Have you ever been to an NHL game…
Only to be shaken to your core when the home team scores?
He shoots… He scores!
That was my impression of an NHL goal horn. But in all honesty, no words can describe the actual sound of one in real life.
So… why exactly do ice hockey teams have goal horns?
In this article, you’ll learn just that.
Let’s dive in.
Here’s Why Ice Hockey Has Goal Horns:
1973 Chicago Blackhawks owner decided to install his personal yacht’s horn at Chicago stadium during the Stanley Cup Final against the Montreal Canadiens. He liked the sound and thought it would amp up the game. 50 years later—every single NHL team uses a goal horn when their home team scores.
When Were Goal Horns First Used in the NHL?
So, when were goal horns first used in the NHL?
Well, it began back in 1973 when former Chicago Blackhawks owner Bill Wirtz decided to bring his own yacht’s horn into the Chicago stadium.
He used it after every goal was scored in the 1973 Stanley Cup Finals against the Montreal Canadiens.
Since then, other NHL teams decided to adopt using a goal horn every time a goal was scored. And now, all 32 NHL teams use their own specific type of horn. And, they all sound a little different.
Where Do NHL Goal Horns Come From?
Every NHL team has a goal horn they blast the moment the home team scores.
But… not all NHL goal horns are created equally.
They come in all different shapes and sizes.
And, while they’re all operated with an air compressor to create such an extreme sound, they all sound slightly different.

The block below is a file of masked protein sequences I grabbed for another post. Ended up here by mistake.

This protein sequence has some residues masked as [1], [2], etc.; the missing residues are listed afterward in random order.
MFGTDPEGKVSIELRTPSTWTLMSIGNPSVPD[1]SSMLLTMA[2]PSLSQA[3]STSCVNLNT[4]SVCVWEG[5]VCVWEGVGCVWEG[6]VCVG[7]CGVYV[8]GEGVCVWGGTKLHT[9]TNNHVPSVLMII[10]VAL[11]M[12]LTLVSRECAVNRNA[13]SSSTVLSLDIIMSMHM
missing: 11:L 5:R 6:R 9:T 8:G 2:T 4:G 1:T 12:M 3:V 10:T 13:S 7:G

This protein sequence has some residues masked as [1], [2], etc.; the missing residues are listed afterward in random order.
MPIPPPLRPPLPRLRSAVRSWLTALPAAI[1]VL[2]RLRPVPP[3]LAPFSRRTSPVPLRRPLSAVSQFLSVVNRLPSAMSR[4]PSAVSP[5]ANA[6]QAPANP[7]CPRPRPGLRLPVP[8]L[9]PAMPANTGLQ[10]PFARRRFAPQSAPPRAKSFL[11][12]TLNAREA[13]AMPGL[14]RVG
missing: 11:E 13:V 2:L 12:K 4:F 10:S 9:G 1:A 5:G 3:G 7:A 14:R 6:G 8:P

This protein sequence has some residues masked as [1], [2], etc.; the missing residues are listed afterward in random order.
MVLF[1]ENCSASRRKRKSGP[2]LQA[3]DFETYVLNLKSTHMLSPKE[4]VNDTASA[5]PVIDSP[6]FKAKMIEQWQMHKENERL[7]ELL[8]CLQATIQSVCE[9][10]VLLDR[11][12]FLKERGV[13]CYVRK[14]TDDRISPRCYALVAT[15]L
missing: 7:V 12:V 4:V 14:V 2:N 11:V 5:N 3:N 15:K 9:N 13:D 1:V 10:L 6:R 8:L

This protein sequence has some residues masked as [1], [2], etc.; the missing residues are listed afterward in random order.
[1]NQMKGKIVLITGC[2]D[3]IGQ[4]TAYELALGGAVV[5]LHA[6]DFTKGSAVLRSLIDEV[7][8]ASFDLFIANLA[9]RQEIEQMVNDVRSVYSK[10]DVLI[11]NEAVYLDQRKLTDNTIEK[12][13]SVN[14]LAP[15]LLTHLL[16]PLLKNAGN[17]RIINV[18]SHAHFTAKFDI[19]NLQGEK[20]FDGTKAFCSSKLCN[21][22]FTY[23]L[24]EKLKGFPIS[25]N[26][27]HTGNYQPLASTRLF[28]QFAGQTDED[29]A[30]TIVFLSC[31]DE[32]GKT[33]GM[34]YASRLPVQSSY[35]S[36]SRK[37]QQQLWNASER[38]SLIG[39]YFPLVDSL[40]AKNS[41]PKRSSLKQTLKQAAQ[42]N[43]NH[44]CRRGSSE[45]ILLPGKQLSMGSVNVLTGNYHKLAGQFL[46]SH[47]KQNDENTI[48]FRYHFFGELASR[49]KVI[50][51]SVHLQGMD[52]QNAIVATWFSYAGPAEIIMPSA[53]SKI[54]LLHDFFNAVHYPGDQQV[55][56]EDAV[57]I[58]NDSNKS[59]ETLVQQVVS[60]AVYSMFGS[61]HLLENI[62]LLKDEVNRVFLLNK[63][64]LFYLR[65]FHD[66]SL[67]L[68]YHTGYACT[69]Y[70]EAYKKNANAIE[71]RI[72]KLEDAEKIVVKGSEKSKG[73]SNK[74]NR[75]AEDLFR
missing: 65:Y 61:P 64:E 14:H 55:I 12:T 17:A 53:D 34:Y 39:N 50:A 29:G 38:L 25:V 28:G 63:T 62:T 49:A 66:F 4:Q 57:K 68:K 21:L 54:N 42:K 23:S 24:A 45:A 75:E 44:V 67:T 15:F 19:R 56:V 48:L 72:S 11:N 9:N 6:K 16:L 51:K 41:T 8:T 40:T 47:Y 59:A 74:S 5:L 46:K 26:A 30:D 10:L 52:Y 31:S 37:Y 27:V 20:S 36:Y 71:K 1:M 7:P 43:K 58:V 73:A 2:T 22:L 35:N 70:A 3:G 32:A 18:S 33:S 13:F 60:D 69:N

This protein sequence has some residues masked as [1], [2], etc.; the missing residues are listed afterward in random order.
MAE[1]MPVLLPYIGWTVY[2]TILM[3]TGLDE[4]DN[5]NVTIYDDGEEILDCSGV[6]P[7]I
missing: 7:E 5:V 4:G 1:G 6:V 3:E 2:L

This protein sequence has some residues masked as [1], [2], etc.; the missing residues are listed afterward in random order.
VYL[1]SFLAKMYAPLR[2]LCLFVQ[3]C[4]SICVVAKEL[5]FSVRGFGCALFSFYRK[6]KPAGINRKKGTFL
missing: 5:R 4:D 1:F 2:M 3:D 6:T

Depending on the horn model, these NHL goal horns can cost anywhere from $700 to $2,000 on average.
Did you know… These are the loudest commercial horns on the planet?
That’s right. There isn’t a louder type of commercial horn in the world.
And, each NHL goal horn is a bit different. For instance, the Vancouver Canucks source their horn from their local provincial ferry system: BC Ferries. They use this horn since BC Ferries is one of the most common forms of transportation around the Vancouver area.
The LA Kings started using a train horn in the past 10+ years. The reason? No other team was using a train horn at the time.
For the Ottawa Senators, they use a train horn from Via Rail. This is Canada’s rail service line.
How Do NHL Goal Horns Work?
NHL goal horns are all very similar.
A large horn is used—but it’s not done manually. They’re attached to air compressors.
NHL goal horns are operated with an air compressor that runs anywhere from 100 to 200 psi (pounds per square inch).
This allows such an outrageous decibel level to come out which can be heard from far away.
The sound of the NHL goal horn is dependent on a few factors, namely their shape.
The main rule of thumb is that the longer the horn, the lower the tone will be. The shorter they are, the higher the tone will be.
Which NHL Team Has the Loudest Goal Horn?
Wondering which NHL goal horn is the loudest?
Well, there isn’t a black-and-white answer for modern times.
However, back in the day in the 80s and 90s, there was a clear winner: The Hartford Whalers.
They played from 1979 to 1997 (and are no longer around). After 1997 they became the Carolina Hurricanes.
The Hartford Whalers goal horn is extremely loud, overpowering, and even somewhat intimidating.
Here’s a clip… And, try not to turn your speakers up too loud!
Does Seattle Kraken Have a Goal Horn?
The Seattle Kraken are the newest team to join the NHL. The expansion team had its inaugural season in 2021-22.
So, do they have a goal horn?
As an NHL team, they certainly do!
Here’s what it sounds like:
All 32 NHL Goal Horns
Wondering what each NHL goal horn sounds like?
The truth is, while they have a similar sound—they’re all slightly different.
Some sound better than others. And some… well, some sound just plain annoying! *Cough* Edmonton *Cough*
Have a listen below to find your favorite one! Just try not to scare anyone by playing them at full blast early in the morning!
Want more answers to the most common hockey questions? Be sure to check out our other popular articles: Why Is Fighting Allowed in Hockey, Why Does the Goalie Leave the Net, and What Are the Top 10 Ice Hockey Countries?